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An ice cream bar spotted in Via Dante in Milan, Italy.

Gelato; plural: gelati) is the Italian word for ice cream, derived from the Latin word "gel?tus", meaning frozen. In American English this word commonly refers to varieties of ice cream made in a traditional Italian style. Gelato is made with milk, cream, various sugars, and flavourings such as fresh fruit and nut purées.

Gelato is a type of soft ice cream containing a relatively small amount of air. By statute, gelato in Italy must have at least 3.5% butterfat, with no upper limit established.

The sugar content in home-made gelato, as in traditional ice cream, is balanced with the water content to act as an anti-freeze to prevent it from freezing solid. Types of sugar used include sucrose, dextrose, and inverted sugar to control apparent sweetness. Typically, gelato—like any other ice cream—needs a stabilizing base. Egg yolks are used in yellow custard-based gelato flavours, including zabaglione and crème caramel. Non-fat milk solids and other ingredients may also added to thicken and stabilize the mix.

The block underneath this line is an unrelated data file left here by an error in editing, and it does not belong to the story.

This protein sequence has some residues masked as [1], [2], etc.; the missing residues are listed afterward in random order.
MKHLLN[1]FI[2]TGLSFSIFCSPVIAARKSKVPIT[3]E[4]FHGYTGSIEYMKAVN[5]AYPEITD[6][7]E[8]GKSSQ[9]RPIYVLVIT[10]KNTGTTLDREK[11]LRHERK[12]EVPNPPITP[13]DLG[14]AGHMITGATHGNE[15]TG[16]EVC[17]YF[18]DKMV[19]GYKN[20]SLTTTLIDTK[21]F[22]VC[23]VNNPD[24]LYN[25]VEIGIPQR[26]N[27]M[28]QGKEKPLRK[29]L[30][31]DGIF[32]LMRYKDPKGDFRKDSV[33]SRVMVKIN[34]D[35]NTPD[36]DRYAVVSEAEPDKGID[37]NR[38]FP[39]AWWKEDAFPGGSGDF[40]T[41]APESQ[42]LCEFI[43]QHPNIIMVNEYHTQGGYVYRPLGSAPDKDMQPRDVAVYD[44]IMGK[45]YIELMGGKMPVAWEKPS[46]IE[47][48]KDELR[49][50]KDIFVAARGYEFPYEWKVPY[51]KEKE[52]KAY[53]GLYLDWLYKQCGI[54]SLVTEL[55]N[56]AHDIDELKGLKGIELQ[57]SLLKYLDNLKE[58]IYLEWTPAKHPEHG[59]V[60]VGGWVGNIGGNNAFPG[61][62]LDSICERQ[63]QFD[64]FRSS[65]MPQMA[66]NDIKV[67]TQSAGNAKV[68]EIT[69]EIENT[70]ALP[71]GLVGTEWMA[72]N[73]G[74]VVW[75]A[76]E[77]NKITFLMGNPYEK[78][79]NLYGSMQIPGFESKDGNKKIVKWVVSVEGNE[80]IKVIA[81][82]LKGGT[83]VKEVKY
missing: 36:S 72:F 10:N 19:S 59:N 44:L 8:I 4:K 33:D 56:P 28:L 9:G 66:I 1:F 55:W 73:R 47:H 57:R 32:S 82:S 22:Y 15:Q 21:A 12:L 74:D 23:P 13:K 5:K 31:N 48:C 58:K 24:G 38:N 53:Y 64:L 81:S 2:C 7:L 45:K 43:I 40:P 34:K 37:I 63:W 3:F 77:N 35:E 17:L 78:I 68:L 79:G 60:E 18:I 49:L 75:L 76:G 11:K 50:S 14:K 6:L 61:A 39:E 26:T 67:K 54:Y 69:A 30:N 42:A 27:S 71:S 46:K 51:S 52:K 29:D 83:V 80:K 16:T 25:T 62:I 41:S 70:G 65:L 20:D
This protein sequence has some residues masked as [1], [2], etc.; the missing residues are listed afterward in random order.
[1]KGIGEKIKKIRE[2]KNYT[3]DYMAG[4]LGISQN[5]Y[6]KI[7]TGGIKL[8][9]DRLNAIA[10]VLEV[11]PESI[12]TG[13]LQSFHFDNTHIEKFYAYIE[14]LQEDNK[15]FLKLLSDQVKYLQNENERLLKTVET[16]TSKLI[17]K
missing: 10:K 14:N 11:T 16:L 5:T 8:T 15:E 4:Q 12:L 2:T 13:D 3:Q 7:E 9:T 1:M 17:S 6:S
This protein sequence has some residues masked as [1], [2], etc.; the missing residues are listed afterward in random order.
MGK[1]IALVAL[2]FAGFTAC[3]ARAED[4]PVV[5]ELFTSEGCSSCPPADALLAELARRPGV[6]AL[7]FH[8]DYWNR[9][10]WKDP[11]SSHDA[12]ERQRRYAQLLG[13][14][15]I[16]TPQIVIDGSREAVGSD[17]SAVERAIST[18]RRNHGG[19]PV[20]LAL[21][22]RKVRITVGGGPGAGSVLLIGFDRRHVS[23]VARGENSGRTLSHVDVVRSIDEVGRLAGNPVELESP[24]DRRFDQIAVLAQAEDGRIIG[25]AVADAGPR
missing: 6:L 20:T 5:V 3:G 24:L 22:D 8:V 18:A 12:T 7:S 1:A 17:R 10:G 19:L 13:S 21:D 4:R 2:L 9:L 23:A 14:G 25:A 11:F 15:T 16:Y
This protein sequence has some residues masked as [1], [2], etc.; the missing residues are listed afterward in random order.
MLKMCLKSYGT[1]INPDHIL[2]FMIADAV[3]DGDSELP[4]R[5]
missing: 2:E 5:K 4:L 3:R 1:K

(Source: Wikipedia)

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Additional Photos by Stephen Nunney (snunney) Gold Star Critiquer/Gold Star Workshop Editor/Gold Note Writer [C: 6304 W: 61 N: 18282] (82519)
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